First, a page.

Elizabeth Warren has based her entire candidacy on one thing: She has a plan for that. Whether’s it’s her plan to fight corruption, or her plan to install a wealth tax, or her as-yet unveiled secret plan to fight inflation, Warren has a plan for everything. You know who else has a plan for everything?
Jerry Dipoto makes trades like normal people make breakfast. He’s made over 100 trades since being appointed Seattle’s GM in 2015. He traded Jean Segura to the Phillies from his hospital bed. He acquired Mallex Smith from the Atlanta Braves, then just an hour later sent him to the Tampa Bay Rays. While Elizabeth Warren goes to sleep at night dreaming about the Consumer Financial Protection Bureau, Jerry Dipoto goes to sleep dreaming about how he can flip a third-string utility infielder and a LOOGY for a Nespresso machine and a box of jelly-filled donuts.
Michael Bloomberg: The New York Mets
Michael Bloomberg has money. I don’t know what he stands for, and you don’t know what he stands for. He probably doesn’t know what he stands for, either. But he has a lot of money, and that buys shiny new toys, and occasionally it buys World Series rings.
So why is Mike Bloomberg not the New York Yankees, the team most famous across baseball for spending big on free agents and buying titles? The New York Yankees spend money on smart things (mostly). They buy guys like Gerrit Cole, Masahiro Tanaka, and Giancarlo Stanton, players that have the Yankees installed as early favorites to win the World Series.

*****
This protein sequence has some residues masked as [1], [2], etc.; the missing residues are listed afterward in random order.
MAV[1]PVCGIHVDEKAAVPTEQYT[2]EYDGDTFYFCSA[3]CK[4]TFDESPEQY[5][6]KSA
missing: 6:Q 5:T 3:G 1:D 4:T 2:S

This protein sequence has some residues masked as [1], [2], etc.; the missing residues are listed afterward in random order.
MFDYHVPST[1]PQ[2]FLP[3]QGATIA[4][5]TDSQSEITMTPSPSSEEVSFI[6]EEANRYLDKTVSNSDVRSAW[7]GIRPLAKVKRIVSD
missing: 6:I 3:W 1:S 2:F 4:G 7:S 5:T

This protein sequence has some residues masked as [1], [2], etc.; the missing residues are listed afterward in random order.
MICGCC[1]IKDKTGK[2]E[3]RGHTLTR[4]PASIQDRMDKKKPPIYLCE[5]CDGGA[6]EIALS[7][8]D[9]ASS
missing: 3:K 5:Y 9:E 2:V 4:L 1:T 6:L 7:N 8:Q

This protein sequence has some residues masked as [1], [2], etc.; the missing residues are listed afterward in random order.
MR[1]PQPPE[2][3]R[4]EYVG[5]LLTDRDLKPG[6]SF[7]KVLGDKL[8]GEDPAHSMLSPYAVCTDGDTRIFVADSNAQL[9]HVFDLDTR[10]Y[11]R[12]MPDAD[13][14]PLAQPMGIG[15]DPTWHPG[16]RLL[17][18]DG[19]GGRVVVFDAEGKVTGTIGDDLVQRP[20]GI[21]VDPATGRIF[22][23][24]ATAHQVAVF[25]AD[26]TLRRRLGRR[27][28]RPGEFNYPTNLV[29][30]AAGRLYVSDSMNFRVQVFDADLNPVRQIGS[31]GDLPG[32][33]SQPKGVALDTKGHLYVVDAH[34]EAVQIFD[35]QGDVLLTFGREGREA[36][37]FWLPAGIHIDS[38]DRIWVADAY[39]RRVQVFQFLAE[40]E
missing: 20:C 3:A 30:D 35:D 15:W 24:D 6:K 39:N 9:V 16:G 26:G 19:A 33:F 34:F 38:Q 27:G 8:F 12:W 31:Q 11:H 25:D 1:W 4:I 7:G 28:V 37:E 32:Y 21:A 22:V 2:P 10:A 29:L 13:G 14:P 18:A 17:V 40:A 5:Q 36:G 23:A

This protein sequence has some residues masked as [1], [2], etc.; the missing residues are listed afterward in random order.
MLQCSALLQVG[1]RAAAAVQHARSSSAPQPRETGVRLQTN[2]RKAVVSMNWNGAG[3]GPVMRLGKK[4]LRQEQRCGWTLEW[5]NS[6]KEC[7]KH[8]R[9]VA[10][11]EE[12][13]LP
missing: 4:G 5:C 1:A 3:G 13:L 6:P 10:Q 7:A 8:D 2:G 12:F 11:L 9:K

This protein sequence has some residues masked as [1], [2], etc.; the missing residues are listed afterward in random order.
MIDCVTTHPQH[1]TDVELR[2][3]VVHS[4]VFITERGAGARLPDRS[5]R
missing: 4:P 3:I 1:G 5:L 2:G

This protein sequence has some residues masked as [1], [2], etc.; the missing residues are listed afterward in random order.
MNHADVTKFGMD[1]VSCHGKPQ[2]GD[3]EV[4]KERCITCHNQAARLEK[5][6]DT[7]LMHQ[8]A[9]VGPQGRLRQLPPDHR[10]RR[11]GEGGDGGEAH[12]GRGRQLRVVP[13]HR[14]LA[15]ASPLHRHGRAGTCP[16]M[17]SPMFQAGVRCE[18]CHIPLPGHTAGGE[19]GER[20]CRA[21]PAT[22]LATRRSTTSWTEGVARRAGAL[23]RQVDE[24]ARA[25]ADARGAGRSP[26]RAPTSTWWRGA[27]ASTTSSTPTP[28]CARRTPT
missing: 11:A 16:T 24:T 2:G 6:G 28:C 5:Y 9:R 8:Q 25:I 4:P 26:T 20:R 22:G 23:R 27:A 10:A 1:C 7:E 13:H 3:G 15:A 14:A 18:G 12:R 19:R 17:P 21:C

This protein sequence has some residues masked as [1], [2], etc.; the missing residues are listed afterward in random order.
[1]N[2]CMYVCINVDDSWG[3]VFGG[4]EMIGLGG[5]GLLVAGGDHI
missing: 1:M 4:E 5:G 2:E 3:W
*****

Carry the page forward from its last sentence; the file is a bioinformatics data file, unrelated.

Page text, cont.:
Mike Bloomberg doesn’t know how to spend money. He didn’t even bother running in the first four states. He spent $188 million on his campaign in the last quarter — more than Biden, Bernie, Buttigieg, and Warren combined. To date he’s spent some $350 million on his political vanity project, all leading up the catastrophe that was his debate performance last night. If that doesn’t sound like the New York Mets, the team that gave us Mr. Middle Finger, the Yoenis Cespedes Boar Incident, the Resurrection of the Founding Fathers, a Ponzi Scheme, the Jason Vargas “knock you the f*** out bro” incident, the Bobby Bonilla contract, and a literal dumpster fire, I’m not sure what does.
Pete Buttigieg: The St. Louis Cardinals
Well, old people like him. White people like him. People from the Midwest seem to like him. And no one can deny that the guy is smart and well-spoken. But when he starts talking about unity, Midwest values, and the Cardinal Way, I get flashbacks of Tony La Russa glowering at me from the dugout in Busch Stadium.
Tulsi Gabbard: The Pittsburgh Pirates
Because like the Pirates, the best Tulsi Gabbard can do for 2020 is declare herself present.
Donald Trump: The Houston Astros
Why the Astros? Uh….no reason….why do you ask?
Scott is the guy you see at the ballpark with a loaded hot dog in one hand and a marked-up scorecard in the other. He’s been following baseball since 2006, when his beloved Tigers made the World Series. Scott is an expert in baseball film trivia, a connoisseur of ballpark food, and a firm believer that pitchers should have to bat (I’m looking at you, Bartolo Colon).